Think out of the box – Aside from documentation, photographs can also be used to tell a story or to make a statement. Flex your imagination by creating the photo, not just taking it. Instead of taking pictures of objects that are already there and shooting them as is, create something by having a hand in how they will look in the shot. See if you can do something to the subject so it shows your creative touch. Since the image will be black and white, experiment with how the blacks relate to the whites, how the lighting will create or remove shadows, and how the subject can look unique.

Notice what’s around you – we’re so used to ignoring the things around us. Either they are too small to be obvious, or we look at them so often that we don’t really see them anymore. It might also be that some objects, such as black or white items, are not as obvious as colored ones so they hardly catch our attention. Holding a camera poised to take a picture can make you suddenly more observant, and ordinary things strewn around the surroundings begin to seem more eye-catching. 

Convert to black and white in post processing – most digital cameras nowadays have a black and white mode but it is advisable to convert photos to monochrome during post processing instead. This way, not only will you still have a colored photo if you changed your mind, but you will also have more options to play with in controlling tonal contrast.

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5 Useful Tips on Shooting Nature Macro

One favorite photo theme is nature macro. Nature is a willing and attractive subject and it does not take very much effort for us to get good shots. By using the macro technique, we can present nature in ways that others wouldn’t normally see, perhaps the furry edges of a moth wing or the cracked vein patterns of a leaf. Listed below are a few suggestions for getting great nature macro shots:

Be observant – nature abounds with millions of fascinating details and chances of hidden beauty and all we have to do is look. It’s astounding just how varied natural patterns, colors, or textures are. The trick is to notice them. By capturing them in an image, you will have the opportunity to share with others a world that is seldom noticed and appreciated. When Mother Nature is your subject, there is no lack of something appealing to shoot.

Be patient – when taking macro shots of creatures such as insects, patience is a must since it can be difficult to make them pose the way you want them to. They fly, they crawl, they jump, they do anything it seems but stay still long enough for you to get a good focus on them for a shot. If you want to take a picture of a butterfly fluttering from flower to flower, you might have to follow it around and shoot as soon as it lands on a blossom. You will probably end up with a lot of blurry shots but with enough patience, you might find one or two gems in the bunch. 

Camera capabilities – most point and shoots have a macro mode which can take fantastic images. Some even have a super macro mode for extreme close up shots. DSLRs can be fitted with macro lenses that can take fine and crisp shots. Optical zooms can also make the subject appear much closer than normal. Whatever camera you have, find out if it is capable of taking decent close up shots. If you can’t get any closer to the subject without it becoming blurry, you can make a shot appear macro by cropping the image in post processing.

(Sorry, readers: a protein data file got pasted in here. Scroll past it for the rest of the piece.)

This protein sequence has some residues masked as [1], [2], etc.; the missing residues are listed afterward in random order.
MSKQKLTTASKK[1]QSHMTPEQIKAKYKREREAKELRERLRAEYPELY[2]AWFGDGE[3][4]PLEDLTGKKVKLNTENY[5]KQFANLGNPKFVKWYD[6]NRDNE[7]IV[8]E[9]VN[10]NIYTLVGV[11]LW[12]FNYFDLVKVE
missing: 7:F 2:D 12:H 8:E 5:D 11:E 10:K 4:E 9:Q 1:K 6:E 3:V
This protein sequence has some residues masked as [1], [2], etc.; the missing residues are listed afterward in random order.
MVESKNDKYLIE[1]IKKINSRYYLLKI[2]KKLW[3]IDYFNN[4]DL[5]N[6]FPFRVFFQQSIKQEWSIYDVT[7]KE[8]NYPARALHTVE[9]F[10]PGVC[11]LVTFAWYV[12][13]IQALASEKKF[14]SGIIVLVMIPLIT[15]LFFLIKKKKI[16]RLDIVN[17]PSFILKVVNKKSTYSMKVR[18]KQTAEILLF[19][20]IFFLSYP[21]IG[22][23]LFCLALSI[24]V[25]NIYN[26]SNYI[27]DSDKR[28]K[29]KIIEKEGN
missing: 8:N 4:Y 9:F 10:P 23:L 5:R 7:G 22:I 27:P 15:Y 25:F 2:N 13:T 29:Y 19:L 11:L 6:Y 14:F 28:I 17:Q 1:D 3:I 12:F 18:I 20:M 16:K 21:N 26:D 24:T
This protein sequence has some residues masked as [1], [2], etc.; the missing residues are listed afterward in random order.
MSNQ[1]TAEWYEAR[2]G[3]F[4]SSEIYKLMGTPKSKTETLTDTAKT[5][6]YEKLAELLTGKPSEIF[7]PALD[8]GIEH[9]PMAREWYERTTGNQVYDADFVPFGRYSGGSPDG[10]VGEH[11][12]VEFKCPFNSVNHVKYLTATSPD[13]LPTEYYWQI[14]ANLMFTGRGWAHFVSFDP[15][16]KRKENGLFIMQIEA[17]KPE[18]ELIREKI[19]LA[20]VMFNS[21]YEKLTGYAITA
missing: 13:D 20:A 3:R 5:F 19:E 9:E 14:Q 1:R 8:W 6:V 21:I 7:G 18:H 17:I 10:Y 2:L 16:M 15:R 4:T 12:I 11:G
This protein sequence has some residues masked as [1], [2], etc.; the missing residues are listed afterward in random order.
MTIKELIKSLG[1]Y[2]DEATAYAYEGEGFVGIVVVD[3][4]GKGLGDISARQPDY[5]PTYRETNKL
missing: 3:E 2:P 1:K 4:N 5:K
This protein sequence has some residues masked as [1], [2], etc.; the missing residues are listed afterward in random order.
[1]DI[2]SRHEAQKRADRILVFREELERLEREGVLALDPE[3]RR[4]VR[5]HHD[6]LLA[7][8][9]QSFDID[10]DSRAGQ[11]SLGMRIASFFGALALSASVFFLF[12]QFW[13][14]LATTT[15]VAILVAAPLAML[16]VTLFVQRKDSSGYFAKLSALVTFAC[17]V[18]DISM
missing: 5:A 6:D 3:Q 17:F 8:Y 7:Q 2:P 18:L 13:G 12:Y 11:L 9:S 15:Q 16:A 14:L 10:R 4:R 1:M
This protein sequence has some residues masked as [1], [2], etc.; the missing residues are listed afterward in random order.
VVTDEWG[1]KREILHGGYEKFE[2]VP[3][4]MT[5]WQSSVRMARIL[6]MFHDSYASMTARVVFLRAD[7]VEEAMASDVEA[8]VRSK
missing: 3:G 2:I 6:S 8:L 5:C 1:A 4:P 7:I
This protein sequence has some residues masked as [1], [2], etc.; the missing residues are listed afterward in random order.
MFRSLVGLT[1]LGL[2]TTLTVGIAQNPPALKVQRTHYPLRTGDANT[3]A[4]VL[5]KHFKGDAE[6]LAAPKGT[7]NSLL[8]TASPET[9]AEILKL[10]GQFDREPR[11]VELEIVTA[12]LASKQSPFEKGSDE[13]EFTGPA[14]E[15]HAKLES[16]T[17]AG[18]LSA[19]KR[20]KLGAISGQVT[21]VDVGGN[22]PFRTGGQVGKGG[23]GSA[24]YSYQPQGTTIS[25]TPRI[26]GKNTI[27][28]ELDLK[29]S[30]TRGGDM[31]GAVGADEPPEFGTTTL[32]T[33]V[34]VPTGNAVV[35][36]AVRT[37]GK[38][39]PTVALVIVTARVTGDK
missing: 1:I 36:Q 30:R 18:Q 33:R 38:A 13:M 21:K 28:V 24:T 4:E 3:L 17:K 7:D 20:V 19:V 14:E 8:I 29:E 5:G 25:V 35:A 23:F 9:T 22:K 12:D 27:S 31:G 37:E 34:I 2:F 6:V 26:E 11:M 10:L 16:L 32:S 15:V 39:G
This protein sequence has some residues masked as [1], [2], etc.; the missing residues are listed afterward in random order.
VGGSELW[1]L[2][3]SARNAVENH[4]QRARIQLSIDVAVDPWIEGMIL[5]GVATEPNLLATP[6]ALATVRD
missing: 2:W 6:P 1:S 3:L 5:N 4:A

Get down and dirty – when photographing nature macro, there are two common ways to go about setting up the shot. One is in a studio with all the lights and umbrella stands and maybe a few special macro lenses. The other is down on your knees, hunting for creepy crawlies, flowers or leaf patterns. Although the second option will get you dirty, it might also be more fun. Shooting the subject in its natural habitat has its pros and cons. Although you will not have as much control as in a studio, the subject (if a creature) will appear more at ease if shot in its surroundings. Flowers and leaves can also be photographed without you having to pluck and discard them after the shoot. Indirect sunlight is also one of the best light sources around and can beautifully illuminate the subject.

Capture color – one reason why nature is so visually appealing is that color plays a big part in it. Colors are used to entice prey or to ward off predators, and flowers are breathtaking in their display of colors, from the deep dark crimson of roses to the most delicate of lavender hues of, well, lavender. Solid colors, color blends, pastel shades, vivid hues, just look around and you’ll be amazed at the splashes of color that only nature can provide in abundance. Try to capture color in your macro shots, whether it is a flower petal or the iridescent wing of an insect.



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A Closer Look at Macro Photography

Macro photography is one of the most popular techniques being used and if you haven't tried it out yet, now would be a good time. Simply put, it's taking close up shots of the subject and that means really close up. The world around us is full of fascinating details, mostly unnoticed since these are so small. By taking macro shots, we are bringing attention to the intricate and unusual features of objects that normally go beneath our notice.